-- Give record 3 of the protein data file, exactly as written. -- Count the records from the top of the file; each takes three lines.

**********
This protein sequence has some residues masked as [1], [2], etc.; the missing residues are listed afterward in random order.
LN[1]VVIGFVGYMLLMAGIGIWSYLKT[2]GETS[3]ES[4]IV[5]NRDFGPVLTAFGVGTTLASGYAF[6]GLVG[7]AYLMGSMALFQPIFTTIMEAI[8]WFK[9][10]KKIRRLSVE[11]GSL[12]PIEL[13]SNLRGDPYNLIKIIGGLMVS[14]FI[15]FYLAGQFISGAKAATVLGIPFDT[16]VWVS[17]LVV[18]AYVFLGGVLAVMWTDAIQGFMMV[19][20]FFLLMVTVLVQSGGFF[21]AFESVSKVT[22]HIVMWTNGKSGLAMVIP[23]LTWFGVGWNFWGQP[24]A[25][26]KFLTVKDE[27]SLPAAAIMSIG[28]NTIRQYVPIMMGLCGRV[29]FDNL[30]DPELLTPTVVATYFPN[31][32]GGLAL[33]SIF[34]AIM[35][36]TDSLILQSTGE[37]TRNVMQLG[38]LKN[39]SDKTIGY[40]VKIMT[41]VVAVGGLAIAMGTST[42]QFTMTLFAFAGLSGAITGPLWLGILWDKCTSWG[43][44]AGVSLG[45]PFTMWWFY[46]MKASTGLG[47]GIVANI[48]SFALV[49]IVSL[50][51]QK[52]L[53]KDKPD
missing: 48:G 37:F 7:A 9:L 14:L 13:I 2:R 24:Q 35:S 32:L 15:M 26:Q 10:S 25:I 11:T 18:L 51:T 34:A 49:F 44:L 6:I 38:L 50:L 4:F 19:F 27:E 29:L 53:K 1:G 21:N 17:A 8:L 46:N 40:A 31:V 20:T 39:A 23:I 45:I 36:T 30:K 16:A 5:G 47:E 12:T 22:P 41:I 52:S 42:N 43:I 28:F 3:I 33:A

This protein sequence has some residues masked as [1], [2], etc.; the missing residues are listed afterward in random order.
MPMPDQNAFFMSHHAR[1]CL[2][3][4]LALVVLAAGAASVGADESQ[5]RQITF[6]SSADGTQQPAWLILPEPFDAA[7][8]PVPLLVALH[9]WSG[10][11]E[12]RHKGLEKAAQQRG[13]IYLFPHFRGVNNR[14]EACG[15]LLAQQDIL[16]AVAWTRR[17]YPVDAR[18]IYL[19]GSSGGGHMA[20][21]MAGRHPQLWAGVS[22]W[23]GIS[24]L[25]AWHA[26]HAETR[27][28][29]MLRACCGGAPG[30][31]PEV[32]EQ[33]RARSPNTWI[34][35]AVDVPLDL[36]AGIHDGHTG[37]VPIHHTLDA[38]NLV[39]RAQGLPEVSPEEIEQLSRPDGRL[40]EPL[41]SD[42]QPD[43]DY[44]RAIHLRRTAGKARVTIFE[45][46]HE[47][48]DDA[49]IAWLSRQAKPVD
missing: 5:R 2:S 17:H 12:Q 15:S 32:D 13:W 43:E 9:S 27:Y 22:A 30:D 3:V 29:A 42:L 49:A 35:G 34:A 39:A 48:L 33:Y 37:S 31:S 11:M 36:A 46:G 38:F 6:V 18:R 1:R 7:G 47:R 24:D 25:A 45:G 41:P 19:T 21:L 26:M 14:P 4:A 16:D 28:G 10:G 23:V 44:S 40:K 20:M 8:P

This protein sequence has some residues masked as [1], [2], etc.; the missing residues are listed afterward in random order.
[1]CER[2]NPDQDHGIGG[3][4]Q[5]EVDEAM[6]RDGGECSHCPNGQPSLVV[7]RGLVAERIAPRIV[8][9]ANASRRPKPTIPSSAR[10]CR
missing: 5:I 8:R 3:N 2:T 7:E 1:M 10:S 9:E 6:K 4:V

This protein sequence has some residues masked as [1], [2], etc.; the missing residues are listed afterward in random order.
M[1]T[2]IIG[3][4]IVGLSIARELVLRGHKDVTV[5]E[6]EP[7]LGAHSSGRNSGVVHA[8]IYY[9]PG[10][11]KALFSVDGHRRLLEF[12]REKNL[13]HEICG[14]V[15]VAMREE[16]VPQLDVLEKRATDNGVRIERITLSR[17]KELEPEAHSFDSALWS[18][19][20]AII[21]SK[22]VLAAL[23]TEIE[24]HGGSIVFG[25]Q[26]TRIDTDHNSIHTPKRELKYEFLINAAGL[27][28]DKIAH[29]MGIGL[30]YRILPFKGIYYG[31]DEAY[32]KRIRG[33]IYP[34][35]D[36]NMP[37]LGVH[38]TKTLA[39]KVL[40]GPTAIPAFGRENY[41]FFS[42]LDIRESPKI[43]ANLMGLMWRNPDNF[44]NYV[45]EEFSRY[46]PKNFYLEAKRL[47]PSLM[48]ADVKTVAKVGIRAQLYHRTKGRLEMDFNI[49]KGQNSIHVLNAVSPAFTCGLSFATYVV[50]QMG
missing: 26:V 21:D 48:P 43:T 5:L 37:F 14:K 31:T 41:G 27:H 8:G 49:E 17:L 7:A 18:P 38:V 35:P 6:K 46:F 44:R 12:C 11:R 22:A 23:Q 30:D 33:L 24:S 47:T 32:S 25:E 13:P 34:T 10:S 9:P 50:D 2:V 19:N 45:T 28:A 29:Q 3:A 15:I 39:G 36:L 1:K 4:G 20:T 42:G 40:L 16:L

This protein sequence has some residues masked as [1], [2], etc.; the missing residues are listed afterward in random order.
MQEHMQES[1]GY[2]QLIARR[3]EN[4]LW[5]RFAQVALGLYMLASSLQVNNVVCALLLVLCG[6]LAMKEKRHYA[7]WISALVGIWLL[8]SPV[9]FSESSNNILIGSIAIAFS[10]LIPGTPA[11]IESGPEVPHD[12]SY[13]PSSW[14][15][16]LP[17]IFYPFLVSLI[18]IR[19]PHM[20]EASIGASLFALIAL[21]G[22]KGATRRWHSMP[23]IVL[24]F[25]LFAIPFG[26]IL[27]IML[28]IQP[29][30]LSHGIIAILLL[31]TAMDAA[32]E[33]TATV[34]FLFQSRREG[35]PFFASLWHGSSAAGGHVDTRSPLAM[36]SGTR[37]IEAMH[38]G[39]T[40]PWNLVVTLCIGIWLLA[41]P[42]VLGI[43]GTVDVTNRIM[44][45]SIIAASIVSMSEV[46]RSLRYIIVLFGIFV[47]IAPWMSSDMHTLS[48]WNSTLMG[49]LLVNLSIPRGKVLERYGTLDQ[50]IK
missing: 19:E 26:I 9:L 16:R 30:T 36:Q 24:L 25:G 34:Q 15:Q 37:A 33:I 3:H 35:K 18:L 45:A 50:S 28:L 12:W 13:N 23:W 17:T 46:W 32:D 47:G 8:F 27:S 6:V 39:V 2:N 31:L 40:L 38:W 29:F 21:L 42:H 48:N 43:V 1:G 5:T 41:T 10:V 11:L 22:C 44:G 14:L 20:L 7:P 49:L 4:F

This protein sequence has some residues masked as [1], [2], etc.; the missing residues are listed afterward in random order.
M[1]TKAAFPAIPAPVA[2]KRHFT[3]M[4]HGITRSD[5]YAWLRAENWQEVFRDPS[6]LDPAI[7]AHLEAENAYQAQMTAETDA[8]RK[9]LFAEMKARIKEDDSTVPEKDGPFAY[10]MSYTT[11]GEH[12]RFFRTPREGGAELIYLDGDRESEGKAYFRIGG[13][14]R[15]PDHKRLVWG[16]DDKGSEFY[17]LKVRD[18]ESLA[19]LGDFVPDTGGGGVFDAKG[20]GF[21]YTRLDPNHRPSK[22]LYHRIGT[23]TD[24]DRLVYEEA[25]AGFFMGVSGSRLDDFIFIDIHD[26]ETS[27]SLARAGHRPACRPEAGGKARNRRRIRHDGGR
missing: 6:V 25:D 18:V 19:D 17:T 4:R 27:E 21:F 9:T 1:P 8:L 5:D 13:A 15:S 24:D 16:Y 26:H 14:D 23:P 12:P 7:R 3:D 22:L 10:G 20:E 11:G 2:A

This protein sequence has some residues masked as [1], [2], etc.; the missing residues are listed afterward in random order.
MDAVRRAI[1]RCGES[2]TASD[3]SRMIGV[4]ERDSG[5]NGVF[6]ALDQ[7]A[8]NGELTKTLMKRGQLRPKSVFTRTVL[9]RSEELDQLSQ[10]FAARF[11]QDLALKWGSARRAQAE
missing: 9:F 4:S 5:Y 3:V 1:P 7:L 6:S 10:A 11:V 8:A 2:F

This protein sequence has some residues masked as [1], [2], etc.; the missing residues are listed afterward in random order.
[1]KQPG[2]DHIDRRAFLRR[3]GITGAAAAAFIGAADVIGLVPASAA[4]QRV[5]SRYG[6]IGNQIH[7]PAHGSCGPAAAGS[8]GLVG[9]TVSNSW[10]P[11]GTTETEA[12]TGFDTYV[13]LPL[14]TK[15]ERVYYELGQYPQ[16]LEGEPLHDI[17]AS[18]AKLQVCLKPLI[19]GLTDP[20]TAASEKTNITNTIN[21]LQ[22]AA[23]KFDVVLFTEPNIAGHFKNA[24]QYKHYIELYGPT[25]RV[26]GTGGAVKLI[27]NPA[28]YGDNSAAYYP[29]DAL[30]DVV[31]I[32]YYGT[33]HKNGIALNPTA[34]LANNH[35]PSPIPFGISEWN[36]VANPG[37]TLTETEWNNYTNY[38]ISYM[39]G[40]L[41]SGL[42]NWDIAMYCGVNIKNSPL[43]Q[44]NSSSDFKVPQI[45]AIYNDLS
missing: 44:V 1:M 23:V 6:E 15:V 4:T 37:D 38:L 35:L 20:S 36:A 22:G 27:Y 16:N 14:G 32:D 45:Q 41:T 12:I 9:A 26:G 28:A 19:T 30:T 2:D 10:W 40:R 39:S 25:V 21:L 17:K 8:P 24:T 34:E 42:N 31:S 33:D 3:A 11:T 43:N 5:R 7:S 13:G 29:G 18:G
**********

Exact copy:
This protein sequence has some residues masked as [1], [2], etc.; the missing residues are listed afterward in random order.
[1]CER[2]NPDQDHGIGG[3][4]Q[5]EVDEAM[6]RDGGECSHCPNGQPSLVV[7]RGLVAERIAPRIV[8][9]ANASRRPKPTIPSSAR[10]CR
missing: 5:I 8:R 3:N 2:T 7:E 1:M 10:S 9:E 6:K 4:V